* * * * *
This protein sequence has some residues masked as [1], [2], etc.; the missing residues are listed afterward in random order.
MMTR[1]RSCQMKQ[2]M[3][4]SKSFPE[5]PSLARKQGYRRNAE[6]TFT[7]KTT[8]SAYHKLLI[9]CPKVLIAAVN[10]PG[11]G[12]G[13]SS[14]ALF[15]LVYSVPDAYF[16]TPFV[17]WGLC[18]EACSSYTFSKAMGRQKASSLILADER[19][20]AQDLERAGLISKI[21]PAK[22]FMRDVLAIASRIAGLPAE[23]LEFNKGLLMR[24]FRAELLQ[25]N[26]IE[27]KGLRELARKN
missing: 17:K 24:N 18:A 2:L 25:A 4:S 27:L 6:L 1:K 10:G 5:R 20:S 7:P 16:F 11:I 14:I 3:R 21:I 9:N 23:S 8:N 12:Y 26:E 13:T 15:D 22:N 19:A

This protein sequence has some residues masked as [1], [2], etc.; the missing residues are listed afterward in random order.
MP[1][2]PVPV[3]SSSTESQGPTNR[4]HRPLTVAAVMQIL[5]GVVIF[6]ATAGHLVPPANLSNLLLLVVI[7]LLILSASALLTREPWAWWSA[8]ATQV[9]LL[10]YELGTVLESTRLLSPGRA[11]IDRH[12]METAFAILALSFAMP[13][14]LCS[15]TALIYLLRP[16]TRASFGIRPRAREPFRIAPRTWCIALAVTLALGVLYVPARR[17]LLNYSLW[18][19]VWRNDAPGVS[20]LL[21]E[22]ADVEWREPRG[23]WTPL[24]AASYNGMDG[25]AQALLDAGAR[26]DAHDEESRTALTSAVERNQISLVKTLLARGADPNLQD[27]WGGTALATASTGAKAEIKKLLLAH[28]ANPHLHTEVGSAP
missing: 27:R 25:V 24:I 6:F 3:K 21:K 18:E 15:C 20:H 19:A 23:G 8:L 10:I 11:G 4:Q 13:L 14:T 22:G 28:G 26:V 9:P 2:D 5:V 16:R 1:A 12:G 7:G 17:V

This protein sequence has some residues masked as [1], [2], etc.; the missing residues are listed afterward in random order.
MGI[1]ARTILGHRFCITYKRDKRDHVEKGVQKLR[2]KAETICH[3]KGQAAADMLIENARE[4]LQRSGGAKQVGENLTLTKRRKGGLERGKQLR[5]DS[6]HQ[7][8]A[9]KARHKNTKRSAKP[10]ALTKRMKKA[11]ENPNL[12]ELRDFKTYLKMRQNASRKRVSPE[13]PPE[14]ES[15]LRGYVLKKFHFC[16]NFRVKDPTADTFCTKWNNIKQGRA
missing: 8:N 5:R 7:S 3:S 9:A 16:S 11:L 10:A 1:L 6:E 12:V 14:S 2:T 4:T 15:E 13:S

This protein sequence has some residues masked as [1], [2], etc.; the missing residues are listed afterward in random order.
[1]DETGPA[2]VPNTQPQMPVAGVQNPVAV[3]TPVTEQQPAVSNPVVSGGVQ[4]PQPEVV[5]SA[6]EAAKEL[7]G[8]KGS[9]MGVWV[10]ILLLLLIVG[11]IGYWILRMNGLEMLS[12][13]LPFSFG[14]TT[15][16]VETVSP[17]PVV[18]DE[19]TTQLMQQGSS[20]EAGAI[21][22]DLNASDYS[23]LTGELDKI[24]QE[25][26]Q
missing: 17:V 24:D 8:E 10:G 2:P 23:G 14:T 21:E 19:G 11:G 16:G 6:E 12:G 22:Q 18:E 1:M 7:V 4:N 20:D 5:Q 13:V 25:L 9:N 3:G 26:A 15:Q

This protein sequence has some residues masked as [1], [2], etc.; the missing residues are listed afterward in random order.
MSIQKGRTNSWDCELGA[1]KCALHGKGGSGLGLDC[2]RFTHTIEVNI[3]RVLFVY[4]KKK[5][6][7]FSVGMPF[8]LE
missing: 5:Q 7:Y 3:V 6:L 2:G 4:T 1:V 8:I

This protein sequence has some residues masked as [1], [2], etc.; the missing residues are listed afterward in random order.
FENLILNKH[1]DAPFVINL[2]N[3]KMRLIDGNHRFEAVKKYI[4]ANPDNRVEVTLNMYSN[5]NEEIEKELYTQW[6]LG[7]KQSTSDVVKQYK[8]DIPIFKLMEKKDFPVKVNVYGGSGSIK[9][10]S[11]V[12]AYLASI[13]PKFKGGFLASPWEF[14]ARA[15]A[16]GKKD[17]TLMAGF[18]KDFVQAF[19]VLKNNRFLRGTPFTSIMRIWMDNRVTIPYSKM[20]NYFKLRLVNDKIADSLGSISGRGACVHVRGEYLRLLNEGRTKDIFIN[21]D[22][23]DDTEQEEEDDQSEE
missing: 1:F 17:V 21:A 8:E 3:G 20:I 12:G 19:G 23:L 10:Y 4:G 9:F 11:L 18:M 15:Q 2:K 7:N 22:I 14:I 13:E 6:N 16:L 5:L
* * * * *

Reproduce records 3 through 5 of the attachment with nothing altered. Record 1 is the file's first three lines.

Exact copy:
This protein sequence has some residues masked as [1], [2], etc.; the missing residues are listed afterward in random order.
MGI[1]ARTILGHRFCITYKRDKRDHVEKGVQKLR[2]KAETICH[3]KGQAAADMLIENARE[4]LQRSGGAKQVGENLTLTKRRKGGLERGKQLR[5]DS[6]HQ[7][8]A[9]KARHKNTKRSAKP[10]ALTKRMKKA[11]ENPNL[12]ELRDFKTYLKMRQNASRKRVSPE[13]PPE[14]ES[15]LRGYVLKKFHFC[16]NFRVKDPTADTFCTKWNNIKQGRA
missing: 8:N 5:R 7:S 3:S 9:A 16:S 11:L 10:A 1:L 6:E 12:V 14:S 2:T 4:T 15:E 13:S

This protein sequence has some residues masked as [1], [2], etc.; the missing residues are listed afterward in random order.
[1]DETGPA[2]VPNTQPQMPVAGVQNPVAV[3]TPVTEQQPAVSNPVVSGGVQ[4]PQPEVV[5]SA[6]EAAKEL[7]G[8]KGS[9]MGVWV[10]ILLLLLIVG[11]IGYWILRMNGLEMLS[12][13]LPFSFG[14]TT[15][16]VETVSP[17]PVV[18]DE[19]TTQLMQQGSS[20]EAGAI[21][22]DLNASDYS[23]LTGELDKI[24]QE[25][26]Q
missing: 17:V 24:D 8:E 10:G 2:P 23:G 14:T 21:E 19:G 11:G 16:G 6:E 12:G 22:Q 18:E 1:M 7:V 4:N 20:D 5:Q 13:V 25:L 9:N 3:G 26:A 15:Q

This protein sequence has some residues masked as [1], [2], etc.; the missing residues are listed afterward in random order.
MSIQKGRTNSWDCELGA[1]KCALHGKGGSGLGLDC[2]RFTHTIEVNI[3]RVLFVY[4]KKK[5][6][7]FSVGMPF[8]LE
missing: 5:Q 7:Y 3:V 6:L 2:G 4:T 1:V 8:I